Regulation Races to the Bottom

David Whyte and Steve Tombs: Image courtesy of 16 May 2012 How does the coalition continue to get away with peddling such nonsense? David Whyte and Steve Tombs explore.

Commentary icon16 May 2012|Comment

David Whyte
David Whyte

Professor of Socio-legal Studies, University of Liverpool

Steve Tombs

Professor of Criminology, Open University

David Whyte and Steve Tombs: Image courtesy of

16 May 2012

How does the coalition continue to get away with peddling such nonsense? David Whyte and Steve Tombs explore.

By Steve Tombs and David Whyte

The IER’s recent conference ‘Reviewing Löfstedt: What Now for Safety at Work?’ asked questions about the current government’s persistent undermining of workplace safety, on the same day as the Queen’s Speech. Andrew Miller MP arrived for the afternoon session of the conference to announce to delegates that the very first paragraph of the Queen’s Speech issued a government promise to “limit state inspection of businesses.”

Miller, a member of the Cameron-appointed Löfstedt inquiry into health and safety at work expressed his dismay that the government was abusing the conclusions of the report to launch an all out attack upon the enforcement of health and safety law. However, the mood of the conference in the morning had been clear: that although the Löfstedt review had essentially supported the status quo, it had also reinforced some key pillars of the government’s deregulation agenda.

Under this government, guarantees about the safety of our work, the air we breath and the food we eat are looking ever more precarious. Since the election of the Coalition, we have been subjected to a constant barrage of mythology about those guarantees being a “burden” on business. Recall that Cameron’s New Year’s priorities for 2012 were the Olympics, the Queen’s Jubilee, and to “kill off the health and safety culture for good”, to rid British business of an “albatross” that was “costing them billions of pounds a year”.

Yesterday’s promise to limit inspections is the latest stage in the Coalition’s promised major shake up of business inspection, following Nick Clegg’s longstanding promise to question if regulators are still necessary. All of the apocryphal stories of ‘elf and safety gone mad’ (many of them originating in a mixture of government and Daily Mail populism rather than fact) have had the drip drip effect of creating an illusion that we are “over-regulated”.

Yet when it comes to the most fundamental protections of our health and our lives, the figures simply don’t stack up. Indeed, the figures are so stark that they make us question how the Coalition continues to get away with peddling such nonsense.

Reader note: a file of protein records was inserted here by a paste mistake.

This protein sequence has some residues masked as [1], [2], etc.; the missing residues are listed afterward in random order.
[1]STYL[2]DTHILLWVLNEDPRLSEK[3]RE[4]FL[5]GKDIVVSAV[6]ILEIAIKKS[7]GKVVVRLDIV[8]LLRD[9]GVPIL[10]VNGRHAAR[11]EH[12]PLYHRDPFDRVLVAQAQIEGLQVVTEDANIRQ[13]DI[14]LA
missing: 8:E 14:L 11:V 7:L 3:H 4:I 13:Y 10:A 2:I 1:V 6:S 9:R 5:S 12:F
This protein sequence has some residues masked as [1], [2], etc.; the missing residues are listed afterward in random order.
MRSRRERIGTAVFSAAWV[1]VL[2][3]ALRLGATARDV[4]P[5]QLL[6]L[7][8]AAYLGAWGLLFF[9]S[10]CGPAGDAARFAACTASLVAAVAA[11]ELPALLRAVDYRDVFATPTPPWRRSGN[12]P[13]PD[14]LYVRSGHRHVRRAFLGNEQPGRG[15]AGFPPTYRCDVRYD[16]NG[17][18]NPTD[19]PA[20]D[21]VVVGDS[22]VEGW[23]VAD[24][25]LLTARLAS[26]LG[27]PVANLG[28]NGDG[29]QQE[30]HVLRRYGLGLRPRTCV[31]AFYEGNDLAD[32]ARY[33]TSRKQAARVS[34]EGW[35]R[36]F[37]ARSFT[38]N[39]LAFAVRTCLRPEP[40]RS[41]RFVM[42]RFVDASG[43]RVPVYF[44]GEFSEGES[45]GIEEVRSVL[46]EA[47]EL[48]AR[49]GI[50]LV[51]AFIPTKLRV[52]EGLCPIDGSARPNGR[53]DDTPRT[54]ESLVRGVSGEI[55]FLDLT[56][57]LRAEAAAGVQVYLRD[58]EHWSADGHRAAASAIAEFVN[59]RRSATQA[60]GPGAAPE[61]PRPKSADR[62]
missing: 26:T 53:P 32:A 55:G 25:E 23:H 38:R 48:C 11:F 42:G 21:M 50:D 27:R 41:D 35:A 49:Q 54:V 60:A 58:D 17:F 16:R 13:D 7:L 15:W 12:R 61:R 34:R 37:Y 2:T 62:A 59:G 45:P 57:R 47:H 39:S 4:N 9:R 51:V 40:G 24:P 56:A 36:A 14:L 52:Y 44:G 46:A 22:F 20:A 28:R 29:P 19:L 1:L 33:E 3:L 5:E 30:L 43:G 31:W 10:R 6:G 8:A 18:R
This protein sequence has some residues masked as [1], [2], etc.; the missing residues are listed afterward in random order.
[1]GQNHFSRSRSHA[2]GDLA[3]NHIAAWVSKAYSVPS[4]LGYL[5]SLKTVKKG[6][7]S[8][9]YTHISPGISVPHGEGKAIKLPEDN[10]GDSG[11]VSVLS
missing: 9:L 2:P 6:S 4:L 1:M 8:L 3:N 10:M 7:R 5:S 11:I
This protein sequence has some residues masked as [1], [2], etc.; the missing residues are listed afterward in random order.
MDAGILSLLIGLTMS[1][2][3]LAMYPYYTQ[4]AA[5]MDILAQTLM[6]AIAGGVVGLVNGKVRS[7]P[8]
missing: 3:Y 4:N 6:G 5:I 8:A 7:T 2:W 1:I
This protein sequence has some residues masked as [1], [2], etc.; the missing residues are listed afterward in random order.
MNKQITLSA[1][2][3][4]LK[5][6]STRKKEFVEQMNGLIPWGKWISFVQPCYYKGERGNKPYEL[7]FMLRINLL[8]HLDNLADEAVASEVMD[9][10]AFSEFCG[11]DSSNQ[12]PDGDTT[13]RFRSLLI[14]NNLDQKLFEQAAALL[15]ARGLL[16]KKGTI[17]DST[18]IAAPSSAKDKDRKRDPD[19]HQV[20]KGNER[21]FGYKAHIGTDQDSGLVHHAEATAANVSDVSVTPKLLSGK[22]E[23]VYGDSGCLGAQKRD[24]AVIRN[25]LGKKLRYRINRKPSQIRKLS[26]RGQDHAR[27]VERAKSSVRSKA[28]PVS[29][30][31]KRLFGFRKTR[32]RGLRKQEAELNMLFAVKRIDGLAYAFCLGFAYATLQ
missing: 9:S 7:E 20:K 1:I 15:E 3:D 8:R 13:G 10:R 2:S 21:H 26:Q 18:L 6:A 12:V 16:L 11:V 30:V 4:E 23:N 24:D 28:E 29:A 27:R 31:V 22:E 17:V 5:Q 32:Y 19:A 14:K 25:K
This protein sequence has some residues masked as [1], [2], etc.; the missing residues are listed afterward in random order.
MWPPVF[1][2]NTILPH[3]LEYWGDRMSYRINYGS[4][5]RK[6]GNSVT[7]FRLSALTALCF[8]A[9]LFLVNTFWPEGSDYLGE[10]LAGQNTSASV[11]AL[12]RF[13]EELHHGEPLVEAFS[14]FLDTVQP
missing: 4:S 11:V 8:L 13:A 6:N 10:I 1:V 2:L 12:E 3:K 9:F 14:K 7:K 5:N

If we broaden our focus from health and safety regulation to include environmental protection and food safety (precisely the types of inspections that will be limited in a proposed new law), we find that inspection rates have already been pushed to their lowest limits. In the past ten years, inspections by the Environment Agency have fallen by 60%. In the Health and Safety Executive annual inspections of businesses by its biggest section have declined by more than 67%. In the same period, food safety inspections by local authorities have fallen by 31%.

The effect on the way that the worst offending businesses are punished for risking our lives has been equally dramatic. Prosecutions in the Environment Agency have fallen 27% since their peak in 2005; in the past decade, prosecutions for health and safety offences have halved and prosecutions for food safety and food standards violations have fallen by 33%.

We are continually being told that Britain is setting the highest standards in health and safety at work. But our workplace safety record is consistently rated in the bottom half of OECD countries. Eroding regulatory inspection regimes will certainly push standards even lower in this race to the bottom.

This is hardly a picture of an over-regulated business sector. It is yet another measure of the Coalition’s ability to look like a rabbit caught in the headlights of this recession. As part of a craven to business, knee-jerk, attempt to deregulate us out of recession, this proposal threatens irreversible damage to a quickly deteriorating safety net of social protection.

An earlier version of this piece appeared on Our Kingdom

A detailed publication by Steve Tombs and David Whyte on this topic – Regulatory Surrender: Death, Injury and the Non-Enforcement of Lawcan be purchased here.

David Whyte will be speaking at the second Reviewing Lofstedt event in Liverpool on May 22nd 2012 alongside a varied programme of expert speakers.

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David Whyte

David Whyte

David Whyte is Professor of Socio-legal Studies at the University of Liverpool. He has written several publications on health and... Read more »

Steve Tombs

Steve Tombs is Professor of Criminology at the Open University. He has previously written publications covering health and safety issues... Read more »